Research output: Chapter in Book/Report/Conference proceeding › Chapter
Colleges, School and Institutes
Public private partnerships (PPPs) are instruments of the public interest, yet bodies that actively engage private actors. As a result, questions of governance are particularly important. Here, governance refers to the rules that prescribe who should make, execute and be accountable for the conduct of a PPP, and in what way that conduct should be exercised, for example through consultation with interested parties, transparency in decision-making, and so on. This chapter explores four facets of PPP governance: legal, regulatory, democratic, and corporate governance. Legal governance has implications for the allocation of roles and responsibilities between the parties to the PPP, the PPP entity itself, and the state and citizens more widely. Regulatory governance covers the legal and contractual obligations on parties, the procedures through which they are enforced, and the softer norms that operate around these. Democratic governance concerns the empirical and normative question of what is, and what should be, the level and form of constitutional oversight of PPPs. Corporate governance concerns itself with ensuring that the enterprise is managed in a manner that does not put the future of the business and investors funds at undue risk. The chapter concludes that the key task in developing the governance of PPPs is less to do with their financial probity, and more with aligning their mode of operating to the fundamental democratic values of the wider public service.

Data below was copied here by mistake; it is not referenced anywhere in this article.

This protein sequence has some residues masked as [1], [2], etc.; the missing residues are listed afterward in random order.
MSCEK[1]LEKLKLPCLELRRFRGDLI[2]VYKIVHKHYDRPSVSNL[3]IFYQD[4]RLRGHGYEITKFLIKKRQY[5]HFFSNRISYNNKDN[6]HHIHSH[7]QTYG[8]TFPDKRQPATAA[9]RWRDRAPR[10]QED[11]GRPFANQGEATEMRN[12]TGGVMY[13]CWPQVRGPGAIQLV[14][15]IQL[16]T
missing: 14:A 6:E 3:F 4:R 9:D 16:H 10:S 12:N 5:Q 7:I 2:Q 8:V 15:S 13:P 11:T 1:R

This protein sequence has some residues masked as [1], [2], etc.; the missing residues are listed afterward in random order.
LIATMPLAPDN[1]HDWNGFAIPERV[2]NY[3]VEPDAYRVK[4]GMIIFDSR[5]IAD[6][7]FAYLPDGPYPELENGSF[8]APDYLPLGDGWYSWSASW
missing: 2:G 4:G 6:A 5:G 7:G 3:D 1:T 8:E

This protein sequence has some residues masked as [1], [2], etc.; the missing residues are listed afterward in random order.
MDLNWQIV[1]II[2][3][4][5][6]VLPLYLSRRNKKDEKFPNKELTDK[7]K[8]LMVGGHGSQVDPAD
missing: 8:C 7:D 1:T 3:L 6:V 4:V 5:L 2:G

|Title of host publication||International Handbook on Public-Private Partnerships|
|Editors||Graeme A. Hodge, Carsten Greve, Anthony E. Boardman|
|Publication status||Published - 2010|
- public private partnership, governance, PPP, management